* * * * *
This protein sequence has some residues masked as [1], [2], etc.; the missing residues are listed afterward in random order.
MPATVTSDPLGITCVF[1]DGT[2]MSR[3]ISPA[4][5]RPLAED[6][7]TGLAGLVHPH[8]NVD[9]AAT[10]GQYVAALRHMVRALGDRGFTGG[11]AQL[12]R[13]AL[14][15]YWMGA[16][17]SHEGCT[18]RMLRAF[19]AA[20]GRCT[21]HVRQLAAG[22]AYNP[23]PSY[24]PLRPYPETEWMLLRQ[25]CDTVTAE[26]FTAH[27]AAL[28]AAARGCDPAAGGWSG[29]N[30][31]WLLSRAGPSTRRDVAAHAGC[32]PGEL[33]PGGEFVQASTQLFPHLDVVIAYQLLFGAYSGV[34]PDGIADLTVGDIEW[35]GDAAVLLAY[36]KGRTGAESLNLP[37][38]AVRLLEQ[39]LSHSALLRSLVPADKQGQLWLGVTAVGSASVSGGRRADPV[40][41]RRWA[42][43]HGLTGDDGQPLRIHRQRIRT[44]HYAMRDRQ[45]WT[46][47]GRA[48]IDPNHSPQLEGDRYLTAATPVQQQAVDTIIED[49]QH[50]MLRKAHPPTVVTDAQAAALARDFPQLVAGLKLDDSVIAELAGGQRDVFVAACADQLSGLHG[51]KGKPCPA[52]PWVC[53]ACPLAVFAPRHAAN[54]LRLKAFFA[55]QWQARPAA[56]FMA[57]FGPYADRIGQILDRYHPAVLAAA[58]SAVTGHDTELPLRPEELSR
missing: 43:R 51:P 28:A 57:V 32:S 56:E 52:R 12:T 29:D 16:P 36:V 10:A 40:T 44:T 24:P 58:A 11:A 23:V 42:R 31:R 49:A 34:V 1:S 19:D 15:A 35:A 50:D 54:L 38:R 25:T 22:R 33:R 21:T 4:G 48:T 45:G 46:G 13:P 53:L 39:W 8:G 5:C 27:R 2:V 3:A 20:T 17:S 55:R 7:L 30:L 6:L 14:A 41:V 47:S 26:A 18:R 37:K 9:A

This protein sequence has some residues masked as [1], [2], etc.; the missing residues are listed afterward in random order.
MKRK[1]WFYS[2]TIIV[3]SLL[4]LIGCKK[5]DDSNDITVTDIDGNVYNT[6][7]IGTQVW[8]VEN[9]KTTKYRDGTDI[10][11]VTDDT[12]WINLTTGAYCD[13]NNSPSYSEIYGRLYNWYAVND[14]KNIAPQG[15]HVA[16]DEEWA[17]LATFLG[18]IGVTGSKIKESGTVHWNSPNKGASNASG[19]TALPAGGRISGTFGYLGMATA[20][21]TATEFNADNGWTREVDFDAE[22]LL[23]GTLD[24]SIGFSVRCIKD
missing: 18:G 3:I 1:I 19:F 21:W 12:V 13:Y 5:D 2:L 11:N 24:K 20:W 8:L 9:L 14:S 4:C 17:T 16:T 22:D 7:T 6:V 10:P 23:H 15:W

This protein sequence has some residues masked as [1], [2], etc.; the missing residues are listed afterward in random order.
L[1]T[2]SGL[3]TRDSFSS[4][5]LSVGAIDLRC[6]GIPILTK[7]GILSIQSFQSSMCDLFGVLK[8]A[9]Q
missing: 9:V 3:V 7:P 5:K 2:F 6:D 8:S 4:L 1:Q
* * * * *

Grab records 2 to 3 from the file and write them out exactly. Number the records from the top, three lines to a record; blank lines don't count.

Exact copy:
This protein sequence has some residues masked as [1], [2], etc.; the missing residues are listed afterward in random order.
MKRK[1]WFYS[2]TIIV[3]SLL[4]LIGCKK[5]DDSNDITVTDIDGNVYNT[6][7]IGTQVW[8]VEN[9]KTTKYRDGTDI[10][11]VTDDT[12]WINLTTGAYCD[13]NNSPSYSEIYGRLYNWYAVND[14]KNIAPQG[15]HVA[16]DEEWA[17]LATFLG[18]IGVTGSKIKESGTVHWNSPNKGASNASG[19]TALPAGGRISGTFGYLGMATA[20][21]TATEFNADNGWTREVDFDAE[22]LL[23]GTLD[24]SIGFSVRCIKD
missing: 18:G 3:I 1:I 19:F 21:W 12:V 13:Y 5:D 2:L 11:N 24:K 20:W 8:L 9:L 14:S 4:C 17:T 16:T 22:D 7:T 6:V 10:P 23:H 15:W

This protein sequence has some residues masked as [1], [2], etc.; the missing residues are listed afterward in random order.
L[1]T[2]SGL[3]TRDSFSS[4][5]LSVGAIDLRC[6]GIPILTK[7]GILSIQSFQSSMCDLFGVLK[8]A[9]Q
missing: 9:V 3:V 7:P 5:K 2:F 6:D 8:S 4:L 1:Q